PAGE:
Why mentors matter

Everyone needs mentors, whether they are connected to work or are a trusted confidant. These people can help you navigate the complexities of both work and life by being an active sounding board and advisor. Interestingly, the majority of leaders have mentors who advise and guide them on their next steps.

Companies are now introducing formal and informal mentoring programs, which have shown to be very fruitful and rewarding.

I sat down recently with Anna Fiofilova, Senior Software Engineer at REA to discuss the mentor program at REA and being a mentor.

Are you a mentor at REA?

There are two formal mentor programs at REA, these include:

  • Women in IT Mentor Program – currently 30% of women in REA take part in this program. It is not a compulsory program. It covers work, career and personal paths depending on the needs of the mentee.
  • The Graduate Program – each graduate is assigned a mentor, as part of the program

Anna is currently mentoring a graduate who is on the Graduate Program. They meet on a regular basis, both informal and formal. This involves catch ups, attending meetings, gathering and providing feedback, and understanding the type of work her mentee performs.

What makes a great mentor?

At first Anna thought the role of a mentor was one of friendship, however she realized it was much more than that.

It is a relationship that is built on respect, honesty and constructive feedback which is presented in the right way. It also involves:

  • Developing a strong relationship whereby the mentee can freely confide and not worry about confidences being broken.
  • Being trustworthy and providing honest feedback. Anna ensures it is not one sided, she is proactive and actively delivers on her promises.
  • Encouraging the development of communication skills. Anna provides opportunities for the mentee to effectively articulate concepts, ideas and present to superiors and colleagues. Anna encourages the mentee to present in meetings, meet-ups, brown bag sessions and contributing to professional blogs.
  • Actively listening and responding
  • Not playing a parental role
  • Not being over protective
  • Working with the mentee to ensure they are in a safe environment, where they are able to explore and develop their individual communication skills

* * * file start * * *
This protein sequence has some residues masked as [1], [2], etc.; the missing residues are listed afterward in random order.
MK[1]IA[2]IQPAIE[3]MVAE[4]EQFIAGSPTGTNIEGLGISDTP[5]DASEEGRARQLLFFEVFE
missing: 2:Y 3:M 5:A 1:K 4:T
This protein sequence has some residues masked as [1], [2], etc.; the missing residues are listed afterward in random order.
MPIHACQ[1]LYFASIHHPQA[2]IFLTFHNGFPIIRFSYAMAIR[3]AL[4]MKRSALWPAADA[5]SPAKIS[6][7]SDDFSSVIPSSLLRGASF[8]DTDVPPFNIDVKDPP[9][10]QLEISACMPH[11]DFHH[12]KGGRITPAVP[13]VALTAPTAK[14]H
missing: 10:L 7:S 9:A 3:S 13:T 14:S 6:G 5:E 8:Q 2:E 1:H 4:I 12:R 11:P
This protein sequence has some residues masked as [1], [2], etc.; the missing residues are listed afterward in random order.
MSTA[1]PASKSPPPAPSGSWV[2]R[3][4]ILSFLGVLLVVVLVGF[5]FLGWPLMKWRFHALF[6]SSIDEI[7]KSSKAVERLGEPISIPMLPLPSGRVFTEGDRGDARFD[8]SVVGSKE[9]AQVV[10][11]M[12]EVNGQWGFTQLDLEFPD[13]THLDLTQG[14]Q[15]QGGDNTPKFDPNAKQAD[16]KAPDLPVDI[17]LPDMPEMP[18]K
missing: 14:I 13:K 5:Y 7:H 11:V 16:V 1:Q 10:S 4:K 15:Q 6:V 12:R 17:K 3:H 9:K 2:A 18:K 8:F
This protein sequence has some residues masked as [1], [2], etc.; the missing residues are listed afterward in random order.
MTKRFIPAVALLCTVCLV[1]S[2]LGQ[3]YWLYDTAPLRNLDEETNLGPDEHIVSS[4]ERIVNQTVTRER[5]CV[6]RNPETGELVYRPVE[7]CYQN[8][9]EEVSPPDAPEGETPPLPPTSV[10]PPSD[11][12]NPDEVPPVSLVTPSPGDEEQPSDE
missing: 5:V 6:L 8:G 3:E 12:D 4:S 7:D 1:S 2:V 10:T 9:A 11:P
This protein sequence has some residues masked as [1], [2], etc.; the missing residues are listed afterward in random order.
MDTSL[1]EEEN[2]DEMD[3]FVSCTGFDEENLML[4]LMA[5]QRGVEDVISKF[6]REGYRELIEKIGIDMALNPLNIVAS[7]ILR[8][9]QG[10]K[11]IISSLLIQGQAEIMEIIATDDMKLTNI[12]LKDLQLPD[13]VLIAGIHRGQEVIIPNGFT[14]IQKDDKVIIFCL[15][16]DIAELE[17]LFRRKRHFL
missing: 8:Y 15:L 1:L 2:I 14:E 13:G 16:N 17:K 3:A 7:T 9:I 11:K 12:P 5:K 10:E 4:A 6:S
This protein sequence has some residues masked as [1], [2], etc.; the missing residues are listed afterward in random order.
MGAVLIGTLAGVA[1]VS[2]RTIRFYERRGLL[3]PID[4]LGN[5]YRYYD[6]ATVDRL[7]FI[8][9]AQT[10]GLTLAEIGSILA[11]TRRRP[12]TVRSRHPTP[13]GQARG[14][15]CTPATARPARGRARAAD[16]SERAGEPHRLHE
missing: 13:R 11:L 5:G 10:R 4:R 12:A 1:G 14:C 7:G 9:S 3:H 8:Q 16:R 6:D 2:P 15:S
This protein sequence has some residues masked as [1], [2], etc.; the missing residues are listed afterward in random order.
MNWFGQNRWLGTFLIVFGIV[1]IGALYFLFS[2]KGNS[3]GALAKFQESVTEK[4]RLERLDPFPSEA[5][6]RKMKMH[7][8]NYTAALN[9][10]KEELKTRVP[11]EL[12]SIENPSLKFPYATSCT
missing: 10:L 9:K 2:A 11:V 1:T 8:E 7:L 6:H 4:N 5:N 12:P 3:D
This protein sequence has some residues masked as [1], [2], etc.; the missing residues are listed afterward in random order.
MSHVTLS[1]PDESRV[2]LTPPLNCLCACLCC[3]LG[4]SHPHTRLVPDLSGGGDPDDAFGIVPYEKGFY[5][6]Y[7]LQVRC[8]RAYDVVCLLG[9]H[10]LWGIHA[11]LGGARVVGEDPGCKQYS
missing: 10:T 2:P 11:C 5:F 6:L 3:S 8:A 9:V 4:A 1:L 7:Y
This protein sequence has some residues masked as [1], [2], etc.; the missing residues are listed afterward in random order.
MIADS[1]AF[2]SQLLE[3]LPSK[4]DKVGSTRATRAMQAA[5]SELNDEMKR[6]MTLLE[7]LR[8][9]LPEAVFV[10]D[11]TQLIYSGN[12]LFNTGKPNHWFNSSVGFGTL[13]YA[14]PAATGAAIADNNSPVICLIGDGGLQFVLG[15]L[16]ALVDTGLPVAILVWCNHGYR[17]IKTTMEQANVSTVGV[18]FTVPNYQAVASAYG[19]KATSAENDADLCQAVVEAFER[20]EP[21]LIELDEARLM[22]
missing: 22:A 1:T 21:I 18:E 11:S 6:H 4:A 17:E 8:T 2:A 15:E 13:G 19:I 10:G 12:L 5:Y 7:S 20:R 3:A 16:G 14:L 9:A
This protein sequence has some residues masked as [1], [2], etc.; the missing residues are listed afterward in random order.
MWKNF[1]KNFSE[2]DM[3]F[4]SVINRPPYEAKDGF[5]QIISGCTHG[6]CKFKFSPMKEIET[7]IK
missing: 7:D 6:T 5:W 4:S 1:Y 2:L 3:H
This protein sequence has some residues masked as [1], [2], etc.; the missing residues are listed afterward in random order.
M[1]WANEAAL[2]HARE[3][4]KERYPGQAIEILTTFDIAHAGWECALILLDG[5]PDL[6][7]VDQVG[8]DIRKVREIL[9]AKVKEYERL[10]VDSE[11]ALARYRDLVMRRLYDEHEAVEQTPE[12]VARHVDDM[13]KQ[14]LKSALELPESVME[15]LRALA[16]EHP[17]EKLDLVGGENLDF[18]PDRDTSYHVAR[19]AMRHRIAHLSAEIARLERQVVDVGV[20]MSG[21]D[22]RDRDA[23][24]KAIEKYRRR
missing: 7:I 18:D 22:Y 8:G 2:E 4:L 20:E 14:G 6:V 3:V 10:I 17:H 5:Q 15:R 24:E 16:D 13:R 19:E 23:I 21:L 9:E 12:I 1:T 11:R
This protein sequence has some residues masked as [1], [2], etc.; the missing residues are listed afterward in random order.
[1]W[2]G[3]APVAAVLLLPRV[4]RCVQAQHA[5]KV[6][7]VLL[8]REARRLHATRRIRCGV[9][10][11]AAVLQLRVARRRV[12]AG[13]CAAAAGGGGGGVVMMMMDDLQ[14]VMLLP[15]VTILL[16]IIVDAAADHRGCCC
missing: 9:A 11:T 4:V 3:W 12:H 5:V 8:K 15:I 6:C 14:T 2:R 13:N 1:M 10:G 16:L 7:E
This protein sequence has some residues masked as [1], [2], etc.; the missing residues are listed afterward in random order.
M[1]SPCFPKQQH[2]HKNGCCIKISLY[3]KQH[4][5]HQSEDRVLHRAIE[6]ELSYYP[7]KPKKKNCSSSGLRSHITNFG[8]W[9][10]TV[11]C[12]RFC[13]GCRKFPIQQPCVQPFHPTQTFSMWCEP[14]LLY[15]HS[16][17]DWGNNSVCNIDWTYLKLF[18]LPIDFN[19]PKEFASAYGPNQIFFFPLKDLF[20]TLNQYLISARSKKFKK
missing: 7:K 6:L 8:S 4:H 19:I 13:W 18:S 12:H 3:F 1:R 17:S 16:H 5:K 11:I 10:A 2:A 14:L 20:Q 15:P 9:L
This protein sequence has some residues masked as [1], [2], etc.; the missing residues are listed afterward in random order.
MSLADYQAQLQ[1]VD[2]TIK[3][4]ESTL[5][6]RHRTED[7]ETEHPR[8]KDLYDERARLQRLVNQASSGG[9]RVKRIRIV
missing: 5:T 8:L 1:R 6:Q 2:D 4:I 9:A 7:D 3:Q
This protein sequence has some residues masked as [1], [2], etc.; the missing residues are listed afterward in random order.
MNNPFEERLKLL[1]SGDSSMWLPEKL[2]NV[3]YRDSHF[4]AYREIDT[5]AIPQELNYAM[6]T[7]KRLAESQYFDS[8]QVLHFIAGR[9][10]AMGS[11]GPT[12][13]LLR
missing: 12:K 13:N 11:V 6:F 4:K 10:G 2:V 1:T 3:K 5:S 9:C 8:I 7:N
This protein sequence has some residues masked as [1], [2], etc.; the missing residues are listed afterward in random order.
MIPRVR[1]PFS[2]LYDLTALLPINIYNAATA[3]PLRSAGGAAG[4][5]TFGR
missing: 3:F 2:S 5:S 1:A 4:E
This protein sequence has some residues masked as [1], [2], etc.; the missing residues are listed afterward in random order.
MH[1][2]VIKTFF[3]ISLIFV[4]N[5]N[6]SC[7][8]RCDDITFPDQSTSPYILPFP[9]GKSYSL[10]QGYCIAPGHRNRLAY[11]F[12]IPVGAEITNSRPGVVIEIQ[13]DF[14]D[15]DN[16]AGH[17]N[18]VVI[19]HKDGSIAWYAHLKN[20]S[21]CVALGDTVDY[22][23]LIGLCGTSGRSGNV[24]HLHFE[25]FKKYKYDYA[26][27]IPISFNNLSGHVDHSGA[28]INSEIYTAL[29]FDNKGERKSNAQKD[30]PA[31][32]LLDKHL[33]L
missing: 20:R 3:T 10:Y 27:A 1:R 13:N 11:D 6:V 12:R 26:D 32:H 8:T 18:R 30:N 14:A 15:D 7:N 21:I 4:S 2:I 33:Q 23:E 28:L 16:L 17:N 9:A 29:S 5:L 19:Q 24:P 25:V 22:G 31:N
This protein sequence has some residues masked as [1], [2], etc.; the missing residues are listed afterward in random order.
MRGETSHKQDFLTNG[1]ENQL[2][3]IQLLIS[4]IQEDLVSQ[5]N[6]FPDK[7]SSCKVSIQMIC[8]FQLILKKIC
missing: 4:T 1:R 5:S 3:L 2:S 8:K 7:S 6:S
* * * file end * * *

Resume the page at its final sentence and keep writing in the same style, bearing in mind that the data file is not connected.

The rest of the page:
• The mentor having experience and being respected in their field
  • Selecting a person that you aspire to work with or work within their area.  
  • Focusing on the needs of the mentee and not on their gender. If the relationship is not working, it is imperative to ask for help, and know when someone needs to step in. The mentor role is a team effort.
  • Encouraging the mentee to say no and not to accept every work opportunity. Otherwise, it may become too over whelming
  • Being mindful that each mentee has their own path and to provide support. This may result in adjusting your style
  • A great mentor rejoices in their mentee’s success

Why do you enjoy being a mentor?

Anna finds being a mentor very rewarding because it has enabled her to;

  • Meet a variety of people within REA who she wouldn’t normally interact with. This has provided her with the opportunity to gain a greater understanding of the business and what is happening in each of the teams.
  • Gain a different perspective and outlook.  It keeps her up to date, with what the graduates are doing. She has found they tend to  ask questions which she hasn’t thought of and this helps extend her learning and understanding

What are your top tips?

  • Feedback, feedback, feedback!
  • Most mentors will make mistakes, this opportunity allows both parties to grow together
  • Set goals on the first meeting, with the expectation that these may change. Then prioritize and develop plans for these goals on a regular basis
  • Participate in professional “Guilds”
  • Present regularly at meetups , brown-bags and hackathons
  • Become a mentor. In some ways it can be hard to get authority within the organization if you are female. However, this can be overcome with participating, getting involved and willing to put the time into it
  • Understand what the person’s experience is and what they want you to provide. Get a good understanding for who the person is.

Are you interested in mentoring or finding a mentor to help support your career? Girls in tech can help. Keep up with latest updates and mentorship program announcements.

 

Written by Susie Siggins

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